Macronutrient Consumption Prior to, and during, a Mountain Marathon
American Journal of Sports Science
Volume 2, Issue 1, January 2014, Pages: 5-12
Received: Dec. 10, 2013; Published: Jan. 20, 2014
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Authors
Elizabeth Mahon, Faculty of Education, Health and Community, Liverpool John Moores University, Liverpool, United Kingdom
Allan Hackett, Faculty of Education, Health and Community, Liverpool John Moores University, Liverpool, United Kingdom
Timothy Stott, Faculty of Education, Health and Community, Liverpool John Moores University, Liverpool, United Kingdom
Keith George, Research Institute for Sport and Exercise Sciences, Liverpool John Moores University, Liverpool, United Kingdom
Ian Davies, Faculty of Education, Health and Community, Liverpool John Moores University, Liverpool, United Kingdom
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Abstract
Participation in ultra-endurance events such as mountain marathons is increasing, yet analysis of the nutritional intake and requirements of this group of athletes have received relatively little attention. This field study examined athletes’ food intake prior to, and during a mountain marathon event to assess compliance with recommendations and to identify associations with performance. Nineteen male athletes competing in the Longmynd Hike (LH) completed a 7-day food diary in the week prior to the event and a weighed food inventory of all items consumed during the event. Despite reported intentions to increase carbohydrate (CHO) consumption in the week prior to the event, there was no significant change in consumption across the week. The mean daily CHO intake of 4.5 g/kg/d was below that recommended to effectively enhance glycogen stores. CHO and energy consumption prior to the event were positively associated with performance [energy (kJ/kg/d): r = .56, p = 0.03; CHO (g/kg/d): r = .54, p = 0.04]. Energy and CHO consumption during the event were also positively correlated with performance [energy (kJ/kg/h): r = .80, p < 0.001; CHO (g/kg/h): r = .75, p = 0.001)], despite most participants again failing to meet recommendations for intake. Further research is needed to determine reasons for non-compliance with nutritional guidelines and to investigate to what extent type and timing of macronutrient intake during such events impacts on performance.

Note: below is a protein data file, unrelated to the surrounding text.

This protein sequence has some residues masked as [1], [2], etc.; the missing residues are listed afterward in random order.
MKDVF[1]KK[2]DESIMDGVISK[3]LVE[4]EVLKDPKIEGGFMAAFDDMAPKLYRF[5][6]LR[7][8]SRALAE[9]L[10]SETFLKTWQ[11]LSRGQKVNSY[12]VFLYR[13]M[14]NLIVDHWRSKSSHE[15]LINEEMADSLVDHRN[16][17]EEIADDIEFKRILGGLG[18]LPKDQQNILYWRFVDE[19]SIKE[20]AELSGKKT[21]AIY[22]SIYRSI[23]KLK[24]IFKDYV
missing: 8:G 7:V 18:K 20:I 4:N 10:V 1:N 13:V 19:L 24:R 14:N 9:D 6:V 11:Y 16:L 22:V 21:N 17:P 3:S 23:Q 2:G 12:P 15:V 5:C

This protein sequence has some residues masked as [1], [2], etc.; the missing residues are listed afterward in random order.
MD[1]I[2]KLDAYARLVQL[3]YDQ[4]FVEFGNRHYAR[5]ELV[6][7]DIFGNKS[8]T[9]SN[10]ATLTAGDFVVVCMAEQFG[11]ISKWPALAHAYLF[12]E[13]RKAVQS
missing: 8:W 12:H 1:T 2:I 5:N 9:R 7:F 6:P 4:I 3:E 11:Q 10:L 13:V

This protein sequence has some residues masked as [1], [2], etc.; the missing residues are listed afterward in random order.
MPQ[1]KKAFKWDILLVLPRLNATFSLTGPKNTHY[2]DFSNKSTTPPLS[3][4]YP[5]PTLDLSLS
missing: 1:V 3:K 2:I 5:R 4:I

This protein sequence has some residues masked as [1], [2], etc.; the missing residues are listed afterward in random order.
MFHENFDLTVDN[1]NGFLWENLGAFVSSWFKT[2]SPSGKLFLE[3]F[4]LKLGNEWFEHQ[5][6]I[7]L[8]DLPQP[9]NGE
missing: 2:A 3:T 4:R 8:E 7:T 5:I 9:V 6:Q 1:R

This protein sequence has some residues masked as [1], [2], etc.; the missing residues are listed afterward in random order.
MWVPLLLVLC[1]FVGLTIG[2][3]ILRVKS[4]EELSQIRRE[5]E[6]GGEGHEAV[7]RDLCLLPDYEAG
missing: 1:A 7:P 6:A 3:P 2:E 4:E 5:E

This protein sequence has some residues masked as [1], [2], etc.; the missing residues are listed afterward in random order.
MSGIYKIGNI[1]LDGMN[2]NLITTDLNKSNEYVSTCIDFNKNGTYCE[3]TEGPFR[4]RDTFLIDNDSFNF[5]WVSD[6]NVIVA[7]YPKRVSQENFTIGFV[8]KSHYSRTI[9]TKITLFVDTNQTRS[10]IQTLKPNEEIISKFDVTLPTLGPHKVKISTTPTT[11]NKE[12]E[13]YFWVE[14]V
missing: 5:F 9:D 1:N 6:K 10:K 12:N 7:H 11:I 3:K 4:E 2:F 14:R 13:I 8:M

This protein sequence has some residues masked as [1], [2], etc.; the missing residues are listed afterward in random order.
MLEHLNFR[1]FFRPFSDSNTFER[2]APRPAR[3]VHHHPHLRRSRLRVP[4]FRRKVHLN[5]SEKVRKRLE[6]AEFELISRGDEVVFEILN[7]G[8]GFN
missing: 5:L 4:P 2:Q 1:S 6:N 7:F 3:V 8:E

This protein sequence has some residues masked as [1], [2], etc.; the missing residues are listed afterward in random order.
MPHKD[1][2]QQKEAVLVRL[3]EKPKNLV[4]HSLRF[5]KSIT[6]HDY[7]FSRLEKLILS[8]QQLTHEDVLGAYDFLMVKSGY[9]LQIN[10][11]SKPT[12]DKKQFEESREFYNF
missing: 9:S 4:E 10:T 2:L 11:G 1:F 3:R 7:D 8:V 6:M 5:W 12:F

Keywords
Ultra-Endurance, Exercise, Carbohydrate, Fat, Running, Hill-Walking
To cite this article
Elizabeth Mahon, Allan Hackett, Timothy Stott, Keith George, Ian Davies, Macronutrient Consumption Prior to, and during, a Mountain Marathon, American Journal of Sports Science. Vol. 2, No. 1, 2014, pp. 5-12. doi: 10.11648/j.ajss.20140201.12
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